Sekinat Yahya


Still on My First ML Project that Uses Time-series Data - Data Cleaning

Sekinat Yahya's photo
Sekinat Yahya
·Nov 4, 2020·

3 min read

This is the second part of this series. Its a series around a project I introduced here. This part talks about further data cleaning achieved

In the previous post, I 'discovered' and became aware of the fact that I was dealing with time-series data which refined my mindset about the nature of the data etc. I also created an additional feature called duration which was obtained from the existing start and end time series.

Telecom data - start of data cleaning.PNG

Where I left off

I mentioned that there were some missing values within the data that I wasn't sure whether to replace by data imputation, or get rid of entirely.

The missing values were only in one of the columns, the location column as seen vaguely in the image above. However to really be sure, I checked the missing values by:

#checking the missing values

This produced the following output:
Telecom data - checking the missing values.PNG

A snapshot of where missing data is located within the dataset

The location column has about 47000 missing values.

So, we have about 47000 examples with missing values making up approximately 7.7% of the total dataset.

A rule of thumb for determining whether to delete examples with missing data or to use data imputation methods is to first check that the missing data is 5% or less than the total data available in the dataset.
In my case, this is not so. Therefore, I opted to delete the examples with missing values.

  1. I converted the location series to strings even though it has numerical values. This was informed by the knowledge of the domain and the nature of the data (longitudes and latitudes).
data['location']=data['location'].apply(lambda v: str(v) if str(v) != 'nan' else None).tolist()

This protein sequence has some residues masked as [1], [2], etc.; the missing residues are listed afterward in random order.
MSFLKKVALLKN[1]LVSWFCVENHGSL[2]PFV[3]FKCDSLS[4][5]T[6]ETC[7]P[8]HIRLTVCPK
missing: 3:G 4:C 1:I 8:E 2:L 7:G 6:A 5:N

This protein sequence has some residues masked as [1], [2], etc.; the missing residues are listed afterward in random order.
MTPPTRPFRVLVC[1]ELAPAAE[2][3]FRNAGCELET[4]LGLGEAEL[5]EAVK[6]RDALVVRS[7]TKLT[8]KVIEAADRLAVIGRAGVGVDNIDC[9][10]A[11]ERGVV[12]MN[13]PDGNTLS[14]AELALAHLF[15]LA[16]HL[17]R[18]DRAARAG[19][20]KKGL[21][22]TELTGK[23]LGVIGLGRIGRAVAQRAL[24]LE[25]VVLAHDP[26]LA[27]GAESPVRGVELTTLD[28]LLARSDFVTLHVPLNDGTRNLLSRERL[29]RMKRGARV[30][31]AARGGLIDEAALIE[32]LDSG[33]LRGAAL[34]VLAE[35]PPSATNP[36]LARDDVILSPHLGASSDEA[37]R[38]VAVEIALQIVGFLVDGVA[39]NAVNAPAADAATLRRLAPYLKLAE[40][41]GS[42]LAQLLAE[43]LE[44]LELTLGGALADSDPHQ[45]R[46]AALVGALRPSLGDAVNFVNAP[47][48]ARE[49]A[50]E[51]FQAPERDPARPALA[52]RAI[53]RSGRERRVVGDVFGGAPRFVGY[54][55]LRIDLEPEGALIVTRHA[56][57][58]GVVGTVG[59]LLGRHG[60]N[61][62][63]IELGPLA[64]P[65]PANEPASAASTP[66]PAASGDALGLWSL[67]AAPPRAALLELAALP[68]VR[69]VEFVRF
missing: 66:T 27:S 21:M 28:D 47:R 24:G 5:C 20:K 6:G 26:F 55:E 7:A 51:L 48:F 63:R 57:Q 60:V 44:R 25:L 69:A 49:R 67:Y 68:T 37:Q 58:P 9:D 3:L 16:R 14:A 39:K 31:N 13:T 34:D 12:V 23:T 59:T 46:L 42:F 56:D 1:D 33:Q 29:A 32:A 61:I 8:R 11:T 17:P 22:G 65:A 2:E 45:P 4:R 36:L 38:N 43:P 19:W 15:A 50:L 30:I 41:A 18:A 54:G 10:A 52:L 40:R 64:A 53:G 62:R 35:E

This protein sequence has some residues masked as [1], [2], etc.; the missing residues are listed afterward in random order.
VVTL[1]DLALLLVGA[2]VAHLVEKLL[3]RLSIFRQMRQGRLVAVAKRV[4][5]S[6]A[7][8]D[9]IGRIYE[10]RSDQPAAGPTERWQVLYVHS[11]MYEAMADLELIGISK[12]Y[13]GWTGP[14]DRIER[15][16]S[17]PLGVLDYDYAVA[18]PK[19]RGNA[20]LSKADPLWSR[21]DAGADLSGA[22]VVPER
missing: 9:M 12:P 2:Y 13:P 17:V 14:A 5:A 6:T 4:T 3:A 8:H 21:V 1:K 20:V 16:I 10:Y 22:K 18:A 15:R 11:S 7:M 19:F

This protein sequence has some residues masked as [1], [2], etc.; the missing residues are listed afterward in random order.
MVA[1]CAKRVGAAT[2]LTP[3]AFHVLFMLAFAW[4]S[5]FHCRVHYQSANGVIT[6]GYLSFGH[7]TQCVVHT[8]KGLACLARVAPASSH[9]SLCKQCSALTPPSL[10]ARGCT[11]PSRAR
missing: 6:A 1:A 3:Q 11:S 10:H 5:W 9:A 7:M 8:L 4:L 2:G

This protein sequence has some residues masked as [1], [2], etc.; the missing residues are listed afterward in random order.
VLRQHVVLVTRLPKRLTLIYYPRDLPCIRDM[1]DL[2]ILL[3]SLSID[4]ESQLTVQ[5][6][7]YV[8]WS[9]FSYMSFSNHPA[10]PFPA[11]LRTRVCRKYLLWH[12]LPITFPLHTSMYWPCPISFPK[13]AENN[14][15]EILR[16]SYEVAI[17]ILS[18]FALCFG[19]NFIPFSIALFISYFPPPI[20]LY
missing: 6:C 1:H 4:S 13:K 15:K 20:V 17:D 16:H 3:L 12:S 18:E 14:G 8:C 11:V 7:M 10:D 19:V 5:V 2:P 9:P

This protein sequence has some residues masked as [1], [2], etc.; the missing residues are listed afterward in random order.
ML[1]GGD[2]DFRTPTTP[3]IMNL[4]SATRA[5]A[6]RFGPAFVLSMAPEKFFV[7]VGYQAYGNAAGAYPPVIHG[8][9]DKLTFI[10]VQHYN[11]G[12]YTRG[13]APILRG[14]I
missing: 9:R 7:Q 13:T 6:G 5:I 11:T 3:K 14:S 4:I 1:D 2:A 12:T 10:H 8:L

Telecom data - after converting the locations series to strings.PNG
The NaNs were replaced by None values as expected.

  1. I converted the dataset into tuples and looped through while checking for empty strings or NaSs.
blank = []
nas = []
for index, month, date, start_time, end_time,location, user_id, duration in data.itertuples():
    if type(location)==str:
        if location.isspace():
  1. I found 0 blank spaces and the missing values(now stored in the list called nas) were 47592 in total. Then I dropped them from the dataset.
data.drop(nas, inplace=True)
  1. checking for missing values again produced:

Telecom data- checking for missing values after dropping them.PNG

  1. The total examples in the dataset reduced to about 564000

Telecom data - dataset after dropping missing values.PNG

Overall, I learnt a lot of new things while I was trying to clean up the missing values from this dataset. I learnt about GAN(generative adversarial networks) and how I might apply them in cases where I don't have access to alot of data that I require. I learnt about data imputation and the use of measures of central tendency(mean median and mode) for numeric and categorical data imputation decision making.

I discovered jordan harrod's youtube channel, this very helpful piece by okoh anita. I discovered DJ sankar and this article about categorical data transformation and encoding which in fact, is more of what i will be doing next.

I will be performing more feature engineering and transformation and encoding of the features to then be able to see the data distribution of each feature and finally, (hopefully) identify the label that I am interested in.
Can't wait!🤸🏾‍♀️

Share this